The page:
All of those are true and fair. But at the same time, they're holding us back.

It is 2016. If women can fight and die for a country; if we can bust ghosts and glass ceilings; if we can raise our voices for intersectional equality and fair, equal wages; then we are more than ready to match the way we communicate with this moment in history.

Here are the three biggest verbal tics women use that can make language lose its power:

Sorry, but we're just saying "just" and "sorry" too much.

Rosa Parks used powerful action and words to ignite the fire of the U.S. civil rights movement. Sadly, her memorable words lose a little something when they're coupled with two of the most common words in female language: "just" and "sorry."

Saying "sorry" when it isn't necessary is so common that a shampoo company made an ad about it. But researchers say using the word risks taking responsibility for faults and actions that aren’t our own — or aren’t even faults. Being mindful of when we apologize (and where and how) is good advice regardless of gender or workplace.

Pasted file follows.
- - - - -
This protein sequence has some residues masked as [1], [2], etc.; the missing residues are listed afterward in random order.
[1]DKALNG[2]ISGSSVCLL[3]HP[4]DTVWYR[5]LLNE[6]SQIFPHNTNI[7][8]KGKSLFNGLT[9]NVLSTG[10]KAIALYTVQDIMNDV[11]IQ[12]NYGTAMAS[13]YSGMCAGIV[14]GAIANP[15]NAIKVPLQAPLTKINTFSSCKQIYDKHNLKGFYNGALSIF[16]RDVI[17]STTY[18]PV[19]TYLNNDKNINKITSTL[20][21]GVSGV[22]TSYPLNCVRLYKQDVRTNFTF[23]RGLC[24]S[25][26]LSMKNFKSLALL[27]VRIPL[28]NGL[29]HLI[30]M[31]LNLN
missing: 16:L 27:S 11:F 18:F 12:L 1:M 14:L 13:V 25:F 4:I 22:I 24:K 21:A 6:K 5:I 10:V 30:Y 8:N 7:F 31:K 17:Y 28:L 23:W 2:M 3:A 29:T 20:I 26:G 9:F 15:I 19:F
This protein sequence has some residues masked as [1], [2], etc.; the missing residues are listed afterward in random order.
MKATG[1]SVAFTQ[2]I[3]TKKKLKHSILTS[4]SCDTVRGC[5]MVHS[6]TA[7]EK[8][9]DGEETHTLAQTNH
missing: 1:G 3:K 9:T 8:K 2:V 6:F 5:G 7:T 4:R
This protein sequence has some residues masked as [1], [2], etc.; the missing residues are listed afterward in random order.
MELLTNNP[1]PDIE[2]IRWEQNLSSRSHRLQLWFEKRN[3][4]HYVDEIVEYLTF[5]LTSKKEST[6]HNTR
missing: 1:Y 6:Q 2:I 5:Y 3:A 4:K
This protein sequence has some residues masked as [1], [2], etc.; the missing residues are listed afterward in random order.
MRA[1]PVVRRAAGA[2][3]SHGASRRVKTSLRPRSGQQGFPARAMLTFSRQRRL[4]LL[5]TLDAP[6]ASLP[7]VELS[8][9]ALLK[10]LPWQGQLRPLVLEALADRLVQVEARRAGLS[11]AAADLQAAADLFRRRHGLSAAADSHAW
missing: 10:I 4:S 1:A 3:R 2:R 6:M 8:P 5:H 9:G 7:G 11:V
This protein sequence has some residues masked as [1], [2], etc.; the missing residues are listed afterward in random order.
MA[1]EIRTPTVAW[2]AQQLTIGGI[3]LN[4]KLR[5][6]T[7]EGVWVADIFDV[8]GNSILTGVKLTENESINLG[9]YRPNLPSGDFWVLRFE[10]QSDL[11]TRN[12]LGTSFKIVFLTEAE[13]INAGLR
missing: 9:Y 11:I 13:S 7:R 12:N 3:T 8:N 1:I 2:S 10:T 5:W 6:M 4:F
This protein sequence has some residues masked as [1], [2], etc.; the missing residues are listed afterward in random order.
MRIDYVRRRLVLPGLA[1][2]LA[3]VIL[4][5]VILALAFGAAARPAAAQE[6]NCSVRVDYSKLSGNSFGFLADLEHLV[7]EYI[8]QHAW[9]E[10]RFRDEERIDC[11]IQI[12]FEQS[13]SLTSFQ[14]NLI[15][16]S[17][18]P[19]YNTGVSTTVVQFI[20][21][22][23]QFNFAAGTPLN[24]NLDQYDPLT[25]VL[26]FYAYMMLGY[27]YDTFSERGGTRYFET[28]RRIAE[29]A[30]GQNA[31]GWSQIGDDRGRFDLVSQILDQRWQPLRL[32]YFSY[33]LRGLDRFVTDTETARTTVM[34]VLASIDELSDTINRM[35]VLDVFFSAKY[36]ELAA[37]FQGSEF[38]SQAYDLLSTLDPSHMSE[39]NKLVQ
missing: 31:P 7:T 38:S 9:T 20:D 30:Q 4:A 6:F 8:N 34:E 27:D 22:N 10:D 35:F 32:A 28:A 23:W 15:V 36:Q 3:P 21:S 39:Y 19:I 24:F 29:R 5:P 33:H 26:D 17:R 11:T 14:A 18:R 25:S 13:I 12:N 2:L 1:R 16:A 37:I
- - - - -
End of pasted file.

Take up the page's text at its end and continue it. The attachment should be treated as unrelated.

The use of "just" is a little more complicated. Some women, like former Google executive Ellen Leanse, believe that adding "just" to statements gives other people more authority and control and makes the speaker seem defensive. 

As she wrote on her blog

"It hit me that there was something about the word I didn’t like. It was a 'permission' word, in a way — a warm-up to a request, an apology for interrupting, a shy knock on a door before asking, 'Can I get something I need from you?'"

Others argue that "just" can be used effectively as a way to give importance to a certain word, like the famed Nike slogan "Just do it." Though, to be fair, that famous statement wasn't written by — or inspired by — a woman.

Self-deprecating phrases can make us seem less smart.